The Amityville Horror by Jay Anson – This best selling novel took the haunted house genre and created something bigger, badder, and something that still creeps people out. Could a house really push someone into the brink of insanity and then bring them back with no recollection? The boundaries of real life terror play victim to the genre here and it truly showcases how far a person will go when psychologically tormented by spirits within a house. The house recently sold and hasn’t been an issue, but that hasn’t stopped people from reading, watching and exploring the original big, bad, haunted house.
The Shining by Stephen King – The master of horror has written one of the most eclectic blends of books in the past but in The Shining he really turns up the volume to 11. Here we get everything from psychotic rampages, to telekinesis, and beyond. You thought the movie was creepy? Wait till you get a hold of this epic in nearly 800 pages of length. You just can’t compare the movie to this solid book, which will give you nightmares if you’re not careful.
The above 3 books are novels that were written long ago and are still gaining new audiences. The main reason why it’s important to explore these titles is to preserve reading as a form of entertainment and learning. Remember, everyone spends years learning how to read and write, so why not continue that tradition for pleasure in your adult years? The above are just a taste of some of the better horror novels you can read and love today.

Writing Your Novel Is The Easy Part

“Michael, are you crazy?”
Maybe. What about it.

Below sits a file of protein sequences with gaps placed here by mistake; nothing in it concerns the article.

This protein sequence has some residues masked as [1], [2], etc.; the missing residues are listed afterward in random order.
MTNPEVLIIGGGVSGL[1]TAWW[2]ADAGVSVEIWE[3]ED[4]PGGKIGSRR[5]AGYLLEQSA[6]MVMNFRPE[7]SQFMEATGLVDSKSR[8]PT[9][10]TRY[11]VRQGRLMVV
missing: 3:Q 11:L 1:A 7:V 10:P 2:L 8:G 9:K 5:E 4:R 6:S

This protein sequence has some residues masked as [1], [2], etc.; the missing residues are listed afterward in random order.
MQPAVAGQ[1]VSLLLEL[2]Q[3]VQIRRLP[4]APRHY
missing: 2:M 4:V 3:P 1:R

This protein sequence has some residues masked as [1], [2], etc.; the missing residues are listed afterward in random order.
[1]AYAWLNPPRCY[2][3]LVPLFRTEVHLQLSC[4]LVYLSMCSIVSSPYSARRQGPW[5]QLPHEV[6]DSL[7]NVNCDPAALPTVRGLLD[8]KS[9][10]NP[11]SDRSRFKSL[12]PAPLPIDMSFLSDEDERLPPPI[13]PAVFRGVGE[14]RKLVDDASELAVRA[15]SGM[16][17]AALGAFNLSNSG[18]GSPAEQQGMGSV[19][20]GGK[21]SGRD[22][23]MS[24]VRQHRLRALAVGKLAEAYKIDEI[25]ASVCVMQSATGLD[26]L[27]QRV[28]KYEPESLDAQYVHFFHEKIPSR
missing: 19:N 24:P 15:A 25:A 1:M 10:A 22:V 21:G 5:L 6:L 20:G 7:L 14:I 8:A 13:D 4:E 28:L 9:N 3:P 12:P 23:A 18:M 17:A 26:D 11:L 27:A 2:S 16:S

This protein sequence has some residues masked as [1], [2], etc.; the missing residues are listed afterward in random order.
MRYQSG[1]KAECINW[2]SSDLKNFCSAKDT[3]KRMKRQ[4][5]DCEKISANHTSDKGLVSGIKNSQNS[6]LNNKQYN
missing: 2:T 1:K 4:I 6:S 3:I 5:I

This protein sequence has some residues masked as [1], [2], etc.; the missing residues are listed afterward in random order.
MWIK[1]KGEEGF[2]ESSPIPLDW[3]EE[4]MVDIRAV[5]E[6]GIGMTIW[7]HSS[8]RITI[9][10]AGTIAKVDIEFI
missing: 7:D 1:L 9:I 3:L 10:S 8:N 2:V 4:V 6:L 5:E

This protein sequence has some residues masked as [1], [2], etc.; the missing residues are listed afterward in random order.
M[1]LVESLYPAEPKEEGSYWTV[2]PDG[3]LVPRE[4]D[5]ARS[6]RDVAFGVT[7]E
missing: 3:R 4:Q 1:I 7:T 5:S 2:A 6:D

Sometimes an idea just comes out of nowhere and won’t leave me alone until I write about it. So, I write about it.
Then what?
Isn’t that enough? Can’t I just write?
No. Time to do the real work now.
Next comes self-editing. Truth be told, that’s really my favorite part. But it is more workmanlike than “the fires of creation.”
What’s my goal as a writer? I want people to still be reading my stuff centuries after I die.
Self-editing matters. Do you want to know why? Because it’s a novel, not a blog. Make it easy to read, easy to understand, easy to enjoy, easy to edit, and easy to publish. And easy to hate, as the case may be. Easy.
Then you have to decide among dozens of publishing options. Big press, small press, hardback, paperback, ebook, traditional print, self-published, print-on-demand, straight to a publisher or through an agent or acting as your own publisher…
Oh, and rejection happens. A lot.
If you involve an editor in this, he’ll teach you how to write better and how to self-edit better. If not, oh well.
Authors don’t pay publishers. Readers pay publishers. Publishers pay authors.
Writing is a calling but publishing is a business.
Writing your novel is looking easier all the time, isn’t it?
I haven’t even mentioned self-promotion after you’re published. Just one more source of aggravation to steal your time and your focus away from writing your next novel.

Magic in Stories For Younger Readers – Part Seven – Magic and Reality

In stories for children, it is the boy or girl who solves the problem, rather than the adult, which children reading the story find it much easier to relate to. Harry Potter is just like his young readers, an ordinary child with admittedly extraordinary powers. Even those of his friends who come from magical families have the same things to deal with at Hogwarts, such as homework, embarrassing parents or annoying siblings, making it more believable and thus rooted in the real world, despite Harry’s enrollment in an exclusive school for wizardry.